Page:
Rabbi Barry Dolinger, Congregation Beth Sholom:
In Jewish meditation, a wordless song called a niggun, is important. Having no words helps raise up joy. The speaker sang a niggun from Rabbi Nachman of Bratslav. In Hasidism, meditation and joy are not just for the elites. Rabbi Nachman said we have to repent even of our repentance, to avoid spiritual narcissism or feeding the ego. Silence can help us connect. We let go of the sense of self, and we serve others. Things just emerge. Jewish meditation is complicated, like jumping onto a moving train. The four letters of the name of God are Y-H-V-H. The Y represents how things come into being. The first H symbolizes knowing that you know, but you don’t know what it is that you know. The V represents action in balance, or how to actualize love. The second H represents making a deeper actualization real in the world. Saying the name sounds like the breath. Before the in-breath, there is a moment of emptiness, starting the meditation at the head. In the in-breath, we pay attention to the arms. We are now full, before we exhale. When we exhale, we pay attention to the legs. We notice any fear or guilt that we are feeling. We practice in order to feel the holy, through giving and taking.
Olam Chesed Yibaneh was sung by the Ruach Singers, online.
Swami Sarvapriyananda, Vedanta Society of New York:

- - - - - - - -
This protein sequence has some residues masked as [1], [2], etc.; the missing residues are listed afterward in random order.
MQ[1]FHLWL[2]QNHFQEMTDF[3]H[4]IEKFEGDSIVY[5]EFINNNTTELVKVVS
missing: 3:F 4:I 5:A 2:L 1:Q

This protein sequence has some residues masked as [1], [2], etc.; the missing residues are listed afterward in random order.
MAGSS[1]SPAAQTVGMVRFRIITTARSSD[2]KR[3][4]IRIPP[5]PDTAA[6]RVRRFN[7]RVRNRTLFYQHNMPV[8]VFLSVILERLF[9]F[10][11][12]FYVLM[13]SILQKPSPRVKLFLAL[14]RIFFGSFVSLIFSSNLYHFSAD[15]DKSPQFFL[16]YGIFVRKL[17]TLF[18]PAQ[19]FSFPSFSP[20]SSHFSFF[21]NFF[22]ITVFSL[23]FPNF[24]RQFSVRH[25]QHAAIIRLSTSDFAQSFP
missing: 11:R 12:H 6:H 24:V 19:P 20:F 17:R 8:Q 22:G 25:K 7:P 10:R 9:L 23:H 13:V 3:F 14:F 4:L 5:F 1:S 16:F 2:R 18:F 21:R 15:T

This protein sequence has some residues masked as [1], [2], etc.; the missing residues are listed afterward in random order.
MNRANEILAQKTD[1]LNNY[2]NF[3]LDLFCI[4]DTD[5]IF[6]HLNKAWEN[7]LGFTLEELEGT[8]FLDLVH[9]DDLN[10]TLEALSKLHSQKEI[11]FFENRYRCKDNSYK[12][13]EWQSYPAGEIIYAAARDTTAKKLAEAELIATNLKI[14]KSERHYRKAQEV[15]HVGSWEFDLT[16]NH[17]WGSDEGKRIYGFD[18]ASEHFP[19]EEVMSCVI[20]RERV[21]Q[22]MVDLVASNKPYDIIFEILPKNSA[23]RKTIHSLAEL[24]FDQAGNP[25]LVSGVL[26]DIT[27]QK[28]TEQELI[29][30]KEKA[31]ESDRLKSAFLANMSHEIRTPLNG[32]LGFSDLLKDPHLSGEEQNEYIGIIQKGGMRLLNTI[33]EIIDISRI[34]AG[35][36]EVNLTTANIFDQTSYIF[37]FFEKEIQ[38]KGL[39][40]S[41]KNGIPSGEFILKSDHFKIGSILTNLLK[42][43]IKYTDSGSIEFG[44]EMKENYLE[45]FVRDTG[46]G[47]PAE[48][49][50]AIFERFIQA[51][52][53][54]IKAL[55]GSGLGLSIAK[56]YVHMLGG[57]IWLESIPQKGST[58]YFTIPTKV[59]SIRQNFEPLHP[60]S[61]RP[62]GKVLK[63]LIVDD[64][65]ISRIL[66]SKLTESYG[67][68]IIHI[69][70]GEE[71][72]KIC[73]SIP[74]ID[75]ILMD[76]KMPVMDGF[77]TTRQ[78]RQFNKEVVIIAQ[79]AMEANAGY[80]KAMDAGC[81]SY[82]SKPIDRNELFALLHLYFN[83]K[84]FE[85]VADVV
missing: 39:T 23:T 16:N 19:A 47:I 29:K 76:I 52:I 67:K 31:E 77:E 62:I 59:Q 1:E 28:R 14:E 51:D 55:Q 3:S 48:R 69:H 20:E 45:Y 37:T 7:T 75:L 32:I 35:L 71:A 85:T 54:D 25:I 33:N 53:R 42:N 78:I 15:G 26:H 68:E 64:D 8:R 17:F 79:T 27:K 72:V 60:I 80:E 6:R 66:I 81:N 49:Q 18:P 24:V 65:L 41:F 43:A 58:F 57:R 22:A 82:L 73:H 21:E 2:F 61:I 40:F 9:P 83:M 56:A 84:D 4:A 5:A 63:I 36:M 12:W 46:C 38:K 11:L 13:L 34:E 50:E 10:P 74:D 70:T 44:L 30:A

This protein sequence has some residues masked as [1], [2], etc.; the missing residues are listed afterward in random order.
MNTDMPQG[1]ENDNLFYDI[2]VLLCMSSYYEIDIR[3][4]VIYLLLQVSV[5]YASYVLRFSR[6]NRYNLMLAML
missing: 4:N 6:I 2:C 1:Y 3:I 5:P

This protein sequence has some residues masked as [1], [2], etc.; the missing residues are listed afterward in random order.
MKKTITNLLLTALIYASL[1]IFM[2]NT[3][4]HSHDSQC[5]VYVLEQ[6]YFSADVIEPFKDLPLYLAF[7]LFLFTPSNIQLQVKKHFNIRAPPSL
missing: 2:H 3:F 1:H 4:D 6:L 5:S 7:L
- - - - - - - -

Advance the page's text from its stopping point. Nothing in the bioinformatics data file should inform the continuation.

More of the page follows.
We will see that the diverse meditation traditions in Hinduism are different, and yet we will see what they have in common. All of them pertain to attention. We live in a world of distraction. Daniel Goleman calls it a crisis of attention. Meditation has the benefits of reducing stress and anxiety and of fostering focus and concentration. Traditional meditation goes much deeper, seeking enlightenment, or connecting with God. Maharishi Mahesh Yogi, when criticized for his approach in the west, is said to have said that he gives people what they want so that they will want what he wants. The ancients saw distraction as an evil. Those who heard the lecture on compassion were no more likely to come to the man’s aid than a control group. The study found that compassion is related to attention. Patanjali said that yoga is the cessation of the restless moving of the mind. Swami Vivekananda compared this to being able to see the bottom of a pond in calm water, but not in muddy, wavy water. Samkhya said that we are beings of spirit, and that the material universe is separate. In Samadhi, we see the distinction between the spirit and the material nature. We are spiritual beings having a human experience, as the saying goes. First, we need ethical grounding, such as learning not to take more than what we need. Being still in an asana, is having the posture most suitable for meditation. One meditation teacher told his students: Don’t move, don’t speak, and don’t think. We need to close the eyes or focus them. We take up one thought, be it a mantra or symbol. The Bhaktas felt that this was dry, and they sought to think of the glorious form of the Lord in the heart. They thought of whichever form their tradition worshipped. They could even get up and dance, like the Hare Krishnas. The non-dualists sought to know the relationship between you the knower, and what you experience. Is God separate from you? To the non-dualists, the two are not different. Matter is the dream of consciousness, just like objects in a dream in sleep. Whatever we experience is a pointer toward consciousness. The mind is of no use unless consciousness is behind it. You are That already. In the prayer before meals, the ladle, the fire, the oblation, and the priest performing the sacrifice all are Brahman alone. One who sees Brahman attains Brahman. As long as we are the limited ‘I’, it is sacrilege to say that we are God. As long as we think that we are a person, Brahman is the God of religion. Swami Vivekananda could say I am Brahman, but Swami Turiyananda would say Thou, my Lord.